• dandelion

Beano: The Art of Breaking the Rules

Somerset House's major new show, opening in time for half term, is a riotous delight.

A confession. The Beano was not part of my childhood (I had a subscription to Twinkle). So, this review is being written by someone pretty unqualified.

The tone is set on arrival with an assortment of Beano-esque bubble quotes, my favourite from Picasso, 'Learn the rules like a pro, so you can break them like an artist'. There is a short video introduction and you are straight into the original artwork, sign-posted 'BORING OLD STUFF, YAWN'. The first edition of the comic in 1938 (alongside its stablemate the Dandy) leads through to sketches and background detail on the ever-growing cast of characters and key Beano themes - food, discipline and punishment. The artwork combines with larger than life cardboard cut-outs as you dive INTO Beanotown itself.

What takes the show beyond a fun, nostalgic romp is how the cartoon stuff is combined with work from leading contemporary artists - painting, sculpture, videos, sound. Some are a direct response to the comics, some a more indirect tribute. It works superbly and you leave in no doubt of the impact this curiously British icon has had on our culture. The one simple rule - rules should be broken - is empowering and exhilarating.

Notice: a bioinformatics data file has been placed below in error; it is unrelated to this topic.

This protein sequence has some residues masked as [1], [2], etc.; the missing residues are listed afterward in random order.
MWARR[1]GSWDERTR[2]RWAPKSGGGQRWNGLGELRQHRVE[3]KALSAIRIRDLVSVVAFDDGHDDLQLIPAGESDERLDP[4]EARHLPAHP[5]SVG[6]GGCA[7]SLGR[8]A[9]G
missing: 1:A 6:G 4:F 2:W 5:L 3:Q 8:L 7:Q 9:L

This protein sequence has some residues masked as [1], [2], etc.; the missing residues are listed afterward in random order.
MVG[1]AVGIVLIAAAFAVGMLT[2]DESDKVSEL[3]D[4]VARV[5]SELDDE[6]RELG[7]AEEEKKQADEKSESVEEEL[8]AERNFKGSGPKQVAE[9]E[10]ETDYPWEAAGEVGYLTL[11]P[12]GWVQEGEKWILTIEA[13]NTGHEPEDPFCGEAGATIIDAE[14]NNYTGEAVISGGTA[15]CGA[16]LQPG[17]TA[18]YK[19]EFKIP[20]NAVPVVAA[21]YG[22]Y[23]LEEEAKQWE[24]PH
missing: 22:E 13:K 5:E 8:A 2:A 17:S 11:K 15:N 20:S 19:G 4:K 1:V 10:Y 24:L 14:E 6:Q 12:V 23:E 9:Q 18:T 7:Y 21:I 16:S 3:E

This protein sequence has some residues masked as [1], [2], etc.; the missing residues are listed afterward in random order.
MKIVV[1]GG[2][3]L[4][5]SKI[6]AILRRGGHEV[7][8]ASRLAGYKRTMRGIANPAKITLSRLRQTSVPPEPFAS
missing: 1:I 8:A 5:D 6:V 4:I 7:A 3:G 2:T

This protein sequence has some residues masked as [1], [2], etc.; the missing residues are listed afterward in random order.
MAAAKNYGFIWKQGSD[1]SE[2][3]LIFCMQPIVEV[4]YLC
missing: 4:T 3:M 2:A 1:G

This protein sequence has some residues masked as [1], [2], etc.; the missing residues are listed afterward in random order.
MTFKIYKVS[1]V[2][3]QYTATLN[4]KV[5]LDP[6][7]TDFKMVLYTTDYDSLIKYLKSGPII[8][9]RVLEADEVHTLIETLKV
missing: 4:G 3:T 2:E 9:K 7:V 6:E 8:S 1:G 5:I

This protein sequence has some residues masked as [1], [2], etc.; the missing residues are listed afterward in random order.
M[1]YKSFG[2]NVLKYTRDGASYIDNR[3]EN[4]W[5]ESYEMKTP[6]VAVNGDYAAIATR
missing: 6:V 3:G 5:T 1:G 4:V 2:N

It is also a social commentary on life in Britain over the last 80 odd years. Racism, corporal punishment, class privilege are writ large in its pages and addressed head on by the show but it is never preachy.

The last room contains a host of placards, a new rule book for life created by current Beano readers. Think up your own 'rule to live by' and have it painted onto a protest sign to be added to the display.


For a non-believer it is huge fun. Anarchic, gobby and relevant. If you are a Beano family, it should be top of your list for a half-term outing.


Exit through gift shop and lighten your wallet. It's a goodie.


Beano: The Art of Breaking Rules 21 Oct–6 March

Somerset House, River entrance

Tickets: £16 adults, £12.50 concessions, under 6s free. Click here to book.


Emily Turner, 20 October 2021